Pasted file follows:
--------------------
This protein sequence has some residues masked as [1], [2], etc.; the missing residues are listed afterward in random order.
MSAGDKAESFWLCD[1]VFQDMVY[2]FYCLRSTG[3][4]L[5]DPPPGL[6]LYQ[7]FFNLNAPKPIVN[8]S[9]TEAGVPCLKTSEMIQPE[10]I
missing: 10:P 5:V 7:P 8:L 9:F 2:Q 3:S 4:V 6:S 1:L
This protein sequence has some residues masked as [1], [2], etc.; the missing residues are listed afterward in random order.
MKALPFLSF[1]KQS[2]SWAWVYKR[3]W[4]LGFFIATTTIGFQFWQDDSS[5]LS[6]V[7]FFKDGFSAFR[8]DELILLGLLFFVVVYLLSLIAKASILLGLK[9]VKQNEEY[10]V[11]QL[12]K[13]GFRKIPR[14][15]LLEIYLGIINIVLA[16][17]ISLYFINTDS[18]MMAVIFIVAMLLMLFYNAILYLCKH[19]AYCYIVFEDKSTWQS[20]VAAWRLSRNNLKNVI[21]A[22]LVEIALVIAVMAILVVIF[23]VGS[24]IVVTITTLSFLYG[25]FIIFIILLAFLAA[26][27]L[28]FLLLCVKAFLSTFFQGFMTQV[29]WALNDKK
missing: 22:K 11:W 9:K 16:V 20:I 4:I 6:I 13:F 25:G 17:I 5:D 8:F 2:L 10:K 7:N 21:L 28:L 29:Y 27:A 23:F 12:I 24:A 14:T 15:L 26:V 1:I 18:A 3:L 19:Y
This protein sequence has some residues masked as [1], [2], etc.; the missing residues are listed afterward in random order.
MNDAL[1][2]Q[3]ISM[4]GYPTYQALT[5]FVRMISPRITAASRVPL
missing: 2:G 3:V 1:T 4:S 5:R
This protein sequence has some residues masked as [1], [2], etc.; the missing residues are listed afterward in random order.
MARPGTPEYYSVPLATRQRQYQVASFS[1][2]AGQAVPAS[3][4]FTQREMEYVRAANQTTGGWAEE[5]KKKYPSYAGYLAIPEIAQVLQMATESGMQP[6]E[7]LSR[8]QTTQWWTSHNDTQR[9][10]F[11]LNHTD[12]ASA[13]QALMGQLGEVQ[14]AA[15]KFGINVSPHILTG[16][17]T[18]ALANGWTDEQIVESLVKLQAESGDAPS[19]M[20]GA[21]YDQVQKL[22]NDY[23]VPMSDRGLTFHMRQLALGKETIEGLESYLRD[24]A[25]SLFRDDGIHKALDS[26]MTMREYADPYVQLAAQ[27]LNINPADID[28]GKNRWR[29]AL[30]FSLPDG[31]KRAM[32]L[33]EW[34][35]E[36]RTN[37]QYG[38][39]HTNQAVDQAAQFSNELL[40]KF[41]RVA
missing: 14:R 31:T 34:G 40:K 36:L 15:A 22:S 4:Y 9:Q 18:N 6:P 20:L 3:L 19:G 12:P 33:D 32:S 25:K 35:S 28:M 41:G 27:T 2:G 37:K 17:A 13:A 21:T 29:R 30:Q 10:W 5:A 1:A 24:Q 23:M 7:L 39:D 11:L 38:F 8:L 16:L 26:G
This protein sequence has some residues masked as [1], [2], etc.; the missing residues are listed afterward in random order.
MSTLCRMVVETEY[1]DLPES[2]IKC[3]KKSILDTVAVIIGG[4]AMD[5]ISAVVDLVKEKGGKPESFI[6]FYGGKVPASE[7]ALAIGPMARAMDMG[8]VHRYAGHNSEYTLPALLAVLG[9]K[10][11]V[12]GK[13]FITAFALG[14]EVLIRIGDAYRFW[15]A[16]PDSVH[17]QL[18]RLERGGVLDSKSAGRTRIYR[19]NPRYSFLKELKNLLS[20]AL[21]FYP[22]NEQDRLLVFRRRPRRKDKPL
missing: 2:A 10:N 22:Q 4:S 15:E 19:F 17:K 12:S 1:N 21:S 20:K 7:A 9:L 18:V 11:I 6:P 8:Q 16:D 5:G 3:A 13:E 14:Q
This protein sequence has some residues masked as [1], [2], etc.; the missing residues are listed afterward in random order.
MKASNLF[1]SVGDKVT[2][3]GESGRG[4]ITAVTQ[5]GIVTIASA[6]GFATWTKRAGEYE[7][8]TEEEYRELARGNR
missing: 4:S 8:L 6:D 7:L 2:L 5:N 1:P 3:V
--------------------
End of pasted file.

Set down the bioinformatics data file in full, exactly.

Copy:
This protein sequence has some residues masked as [1], [2], etc.; the missing residues are listed afterward in random order.
MSAGDKAESFWLCD[1]VFQDMVY[2]FYCLRSTG[3][4]L[5]DPPPGL[6]LYQ[7]FFNLNAPKPIVN[8]S[9]TEAGVPCLKTSEMIQPE[10]I
missing: 10:P 5:V 7:P 8:L 9:F 2:Q 3:S 4:V 6:S 1:L
This protein sequence has some residues masked as [1], [2], etc.; the missing residues are listed afterward in random order.
MKALPFLSF[1]KQS[2]SWAWVYKR[3]W[4]LGFFIATTTIGFQFWQDDSS[5]LS[6]V[7]FFKDGFSAFR[8]DELILLGLLFFVVVYLLSLIAKASILLGLK[9]VKQNEEY[10]V[11]QL[12]K[13]GFRKIPR[14][15]LLEIYLGIINIVLA[16][17]ISLYFINTDS[18]MMAVIFIVAMLLMLFYNAILYLCKH[19]AYCYIVFEDKSTWQS[20]VAAWRLSRNNLKNVI[21]A[22]LVEIALVIAVMAILVVIF[23]VGS[24]IVVTITTLSFLYG[25]FIIFIILLAFLAA[26][27]L[28]FLLLCVKAFLSTFFQGFMTQV[29]WALNDKK
missing: 22:K 11:W 9:K 16:V 20:I 4:I 6:I 13:F 25:G 17:I 5:D 8:F 2:L 10:K 7:N 21:L 28:L 29:Y 27:A 23:F 12:I 24:A 14:T 15:L 26:V 1:I 18:A 3:L 19:Y
This protein sequence has some residues masked as [1], [2], etc.; the missing residues are listed afterward in random order.
MNDAL[1][2]Q[3]ISM[4]GYPTYQALT[5]FVRMISPRITAASRVPL
missing: 2:G 3:V 1:T 4:S 5:R
This protein sequence has some residues masked as [1], [2], etc.; the missing residues are listed afterward in random order.
MARPGTPEYYSVPLATRQRQYQVASFS[1][2]AGQAVPAS[3][4]FTQREMEYVRAANQTTGGWAEE[5]KKKYPSYAGYLAIPEIAQVLQMATESGMQP[6]E[7]LSR[8]QTTQWWTSHNDTQR[9][10]F[11]LNHTD[12]ASA[13]QALMGQLGEVQ[14]AA[15]KFGINVSPHILTG[16][17]T[18]ALANGWTDEQIVESLVKLQAESGDAPS[19]M[20]GA[21]YDQVQKL[22]NDY[23]VPMSDRGLTFHMRQLALGKETIEGLESYLRD[24]A[25]SLFRDDGIHKALDS[26]MTMREYADPYVQLAAQ[27]LNINPADID[28]GKNRWR[29]AL[30]FSLPDG[31]KRAM[32]L[33]EW[34][35]E[36]RTN[37]QYG[38][39]HTNQAVDQAAQFSNELL[40]KF[41]RVA
missing: 14:R 31:T 34:G 40:K 36:L 15:A 22:S 4:Y 9:Q 18:N 6:P 20:L 3:L 19:G 12:P 33:D 32:S 25:K 35:S 28:M 41:G 27:T 2:G 37:K 17:A 13:A 21:T 29:R 30:Q 10:W 5:A 1:A 24:Q 23:M 7:L 39:D 11:L 38:F 8:L 16:L 26:G
This protein sequence has some residues masked as [1], [2], etc.; the missing residues are listed afterward in random order.
MSTLCRMVVETEY[1]DLPES[2]IKC[3]KKSILDTVAVIIGG[4]AMD[5]ISAVVDLVKEKGGKPESFI[6]FYGGKVPASE[7]ALAIGPMARAMDMG[8]VHRYAGHNSEYTLPALLAVLG[9]K[10][11]V[12]GK[13]FITAFALG[14]EVLIRIGDAYRFW[15]A[16]PDSVH[17]QL[18]RLERGGVLDSKSAGRTRIYR[19]NPRYSFLKELKNLLS[20]AL[21]FYP[22]NEQDRLLVFRRRPRRKDKPL
missing: 2:A 10:N 22:Q 4:S 15:E 19:F 17:K 12:S 1:N 21:S 20:K 7:A 9:L 18:V 11:I 6:P 8:Q 16:D 5:G 3:A 13:E 14:Q
This protein sequence has some residues masked as [1], [2], etc.; the missing residues are listed afterward in random order.
MKASNLF[1]SVGDKVT[2][3]GESGRG[4]ITAVTQ[5]GIVTIASA[6]GFATWTKRAGEYE[7][8]TEEEYRELARGNR
missing: 4:S 8:L 6:D 7:L 2:L 5:N 1:P 3:V